a reply to: Greven
It doesn't disagree with him.
D8Tee is absolutely correct with his description of photosynthesis and its effect as a negative feedback control on carbon dioxide levels. What you
are posting is an overall measurement on oxygen levels.
That graph needs to be put into perspective. It shows an oxygen loss of 0.0019% atmospheric volume per year, yes. The total oxygen concentration in
the atmosphere is approximately 20% by volume. So it's not as bad as that graph makes it look. If the graph showed the actual decrease on full scale,
no one would be able to see the deviation. The trend may be worthy of notice, but it is far from disastrous.
The oxygen cycle is not the same as the carbon dioxide cycle, although the two are related. Oxygen is created through photosynthesis and consumed by
combustion, whether that combustion is organic (respiration) or chemical (energy). The actual numbers involved do not matter; only the ratio between
them matters. If carbon dioxide levels go up, more oxygen is produced via the greening effect; if oxygen numbers go up, more carbon dioxide is
produced through increased quantities of fauna.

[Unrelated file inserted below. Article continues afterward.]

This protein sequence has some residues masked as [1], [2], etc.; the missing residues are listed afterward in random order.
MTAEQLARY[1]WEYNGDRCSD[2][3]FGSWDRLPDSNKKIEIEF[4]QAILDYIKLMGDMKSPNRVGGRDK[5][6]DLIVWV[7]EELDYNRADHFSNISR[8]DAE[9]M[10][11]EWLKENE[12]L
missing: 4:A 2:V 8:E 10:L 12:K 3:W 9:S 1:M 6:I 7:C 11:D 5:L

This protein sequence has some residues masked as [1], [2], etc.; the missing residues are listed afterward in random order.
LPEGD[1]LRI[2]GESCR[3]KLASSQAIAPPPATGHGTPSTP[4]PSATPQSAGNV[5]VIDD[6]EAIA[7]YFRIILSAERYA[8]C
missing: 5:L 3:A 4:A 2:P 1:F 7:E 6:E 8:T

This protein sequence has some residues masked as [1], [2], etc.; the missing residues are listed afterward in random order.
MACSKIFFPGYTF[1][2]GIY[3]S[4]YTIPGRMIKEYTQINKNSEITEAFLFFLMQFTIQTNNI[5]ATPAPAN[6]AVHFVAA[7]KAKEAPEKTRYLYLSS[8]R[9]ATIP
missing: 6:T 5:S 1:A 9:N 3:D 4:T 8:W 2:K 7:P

The whole idea behind this thread is sound; if we produce additional carbon dioxide, through energy conversion or population, the ecosphere will
respond by increasing plant growth rates and efficiency in an attempt to maintain balance. However, if we remove the mechanism by which the ecosphere
accomplishes this, then we have created a problem. We do not need to tax people, let people freeze to death in the winter, or live in caves... all we
need do is to not destroy the flora.
It's (luckily) not just trees that are the issue. It's cities. Even grass absorbs carbon dioxide, but asphalt and concrete do not. That's one reason I
tend to get frustrated with slickers (city dwellers) who cry about Global Warming... their lifestyle is the problem!
Fortunately, there are solutions. Make technology available to equatorial third-world countries in exchange for pledges to curb deforestation. That
will reduce their need to log vast areas to survive, and spur their economic development to boot. Seed the oceans with algae. Oceanic algae is more
beneficial to overall photosynthesis levels than the rainforest, and the natural boon to oceanic life would improve exhausted fishing levels to boot.
The result of either will be more oxygen, less carbon dioxide, and more food.
Or, as has been previously mentioned... plant some trees! Fruit and nut trees also produce food.
The only downside is that it does not involve taxing people. All those programs would involve minimal cost.